A 3.5 mile stretch of the old Rockaway Beach Branch railroad right-of-way currently lies abandoned in Central and Southern Queens. Over the past 60 years, since rail service ended, it has become a dumping ground for garbage, abandoned cars and other debris, and is one of the largest tracts of unused land in an area populated by hundreds of thousands.
An incredible opportunity exists to transform this abandoned, unsightly and in many places hazardous space into a beautiful 3.5 mile public park extending south from Rego Park to Ozone Park. A multi-use path would provide a recreational and commuter corridor through Rego Park, Forest Hills, Woodhaven, Richmond Hill and Ozone Park.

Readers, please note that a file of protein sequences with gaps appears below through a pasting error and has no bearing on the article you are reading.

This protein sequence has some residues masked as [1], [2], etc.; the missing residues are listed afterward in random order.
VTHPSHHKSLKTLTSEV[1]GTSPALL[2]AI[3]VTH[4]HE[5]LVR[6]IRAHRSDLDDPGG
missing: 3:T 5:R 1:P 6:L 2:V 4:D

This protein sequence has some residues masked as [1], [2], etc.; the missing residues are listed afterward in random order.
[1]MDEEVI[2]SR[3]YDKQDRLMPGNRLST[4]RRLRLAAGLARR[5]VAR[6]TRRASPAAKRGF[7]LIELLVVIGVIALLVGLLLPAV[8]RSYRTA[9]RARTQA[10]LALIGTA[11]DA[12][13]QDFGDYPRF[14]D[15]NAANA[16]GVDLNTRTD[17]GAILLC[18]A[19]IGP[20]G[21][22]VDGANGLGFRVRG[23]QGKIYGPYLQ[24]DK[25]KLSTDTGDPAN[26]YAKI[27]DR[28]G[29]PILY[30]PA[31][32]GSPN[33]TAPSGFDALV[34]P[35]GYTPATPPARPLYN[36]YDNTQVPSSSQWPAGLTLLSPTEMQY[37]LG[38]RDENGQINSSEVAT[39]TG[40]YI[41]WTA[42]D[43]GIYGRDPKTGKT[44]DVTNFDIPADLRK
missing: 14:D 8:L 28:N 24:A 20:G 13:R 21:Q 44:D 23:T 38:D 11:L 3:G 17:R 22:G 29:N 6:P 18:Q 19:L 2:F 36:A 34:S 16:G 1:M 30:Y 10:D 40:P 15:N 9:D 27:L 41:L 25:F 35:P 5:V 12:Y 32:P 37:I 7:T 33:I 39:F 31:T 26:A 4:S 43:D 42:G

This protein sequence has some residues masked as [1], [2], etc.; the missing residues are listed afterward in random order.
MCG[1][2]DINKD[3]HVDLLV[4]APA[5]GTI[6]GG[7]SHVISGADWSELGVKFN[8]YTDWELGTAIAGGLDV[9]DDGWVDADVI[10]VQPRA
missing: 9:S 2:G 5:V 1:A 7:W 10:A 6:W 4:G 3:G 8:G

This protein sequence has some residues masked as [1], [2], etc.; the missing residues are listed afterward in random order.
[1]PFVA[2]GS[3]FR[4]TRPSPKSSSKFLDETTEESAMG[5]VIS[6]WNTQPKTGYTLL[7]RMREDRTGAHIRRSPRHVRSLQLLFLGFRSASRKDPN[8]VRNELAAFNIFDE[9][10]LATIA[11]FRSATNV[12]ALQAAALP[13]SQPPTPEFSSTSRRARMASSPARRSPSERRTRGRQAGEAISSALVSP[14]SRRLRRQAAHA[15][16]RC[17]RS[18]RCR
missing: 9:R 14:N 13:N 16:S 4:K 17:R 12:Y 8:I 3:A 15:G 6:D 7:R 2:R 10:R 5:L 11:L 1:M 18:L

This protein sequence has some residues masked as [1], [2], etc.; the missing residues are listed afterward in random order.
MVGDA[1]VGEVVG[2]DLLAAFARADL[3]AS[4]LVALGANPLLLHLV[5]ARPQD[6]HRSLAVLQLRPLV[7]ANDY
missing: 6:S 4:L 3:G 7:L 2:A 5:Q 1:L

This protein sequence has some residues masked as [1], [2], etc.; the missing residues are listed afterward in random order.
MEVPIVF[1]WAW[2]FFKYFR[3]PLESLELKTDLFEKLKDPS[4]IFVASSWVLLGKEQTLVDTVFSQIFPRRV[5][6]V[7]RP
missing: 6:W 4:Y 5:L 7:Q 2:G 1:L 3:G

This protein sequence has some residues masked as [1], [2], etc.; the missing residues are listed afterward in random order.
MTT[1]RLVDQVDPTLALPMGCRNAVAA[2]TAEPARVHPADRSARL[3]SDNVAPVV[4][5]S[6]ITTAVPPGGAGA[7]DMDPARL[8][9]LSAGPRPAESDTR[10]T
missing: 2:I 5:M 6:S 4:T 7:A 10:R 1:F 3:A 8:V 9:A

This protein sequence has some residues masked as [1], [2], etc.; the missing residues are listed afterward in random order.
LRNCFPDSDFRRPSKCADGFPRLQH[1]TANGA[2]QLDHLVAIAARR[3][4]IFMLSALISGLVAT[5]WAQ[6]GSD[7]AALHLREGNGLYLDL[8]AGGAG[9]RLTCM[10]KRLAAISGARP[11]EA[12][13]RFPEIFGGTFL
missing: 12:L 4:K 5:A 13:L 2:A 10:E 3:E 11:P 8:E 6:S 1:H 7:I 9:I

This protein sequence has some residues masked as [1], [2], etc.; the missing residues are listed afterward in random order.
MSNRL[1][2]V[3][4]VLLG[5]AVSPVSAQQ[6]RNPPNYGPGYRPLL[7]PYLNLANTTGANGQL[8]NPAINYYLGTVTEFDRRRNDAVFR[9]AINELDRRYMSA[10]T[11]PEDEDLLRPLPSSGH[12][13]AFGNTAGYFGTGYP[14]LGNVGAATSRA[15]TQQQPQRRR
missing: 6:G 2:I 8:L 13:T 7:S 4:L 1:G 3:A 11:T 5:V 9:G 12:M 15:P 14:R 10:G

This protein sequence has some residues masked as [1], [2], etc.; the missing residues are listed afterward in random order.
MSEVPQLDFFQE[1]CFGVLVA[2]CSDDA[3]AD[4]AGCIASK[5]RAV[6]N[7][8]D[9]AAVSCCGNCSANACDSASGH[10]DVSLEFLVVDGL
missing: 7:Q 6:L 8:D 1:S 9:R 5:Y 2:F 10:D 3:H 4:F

Their trying to get a petition signed with 1,000 signatures to take the next steps with the city council.
So what are you going to do in a 24 hour bike race? Why not shoot a short film. That’s what Kara Mulrooney did during the Riverwest 24 hour race and she used 100 riders from the Milwaukee cycling community. The Le Tour de Tami.
Zugspitze, it’s not a chic new seltzer from Bavaria, it’s Germany’s highest mountain 2962m above sea level. Here is technical rider Max Schumann, tackling the decent,
When the economy sucks, time to make your own job. Lauren Junker of Totally Tubular Design is making cool and vibrant bags out of used bicycle tubes. Here is a short film by Keith Wells in a series called, “Labor of Love.” Seen on allhailtheblackmarket.com
Check out this amazing concept bike from Parlee cycles, and Toyota Prius. Shifting with brainwaves…duh.
Oh My Gawd, I couldn’t help including this one…What appears to be a great, large and full funtional diaper bag for the on-the-go cyclist parent. Timbuk2’s stork messenger diaper bag…where have you been all my life?!?!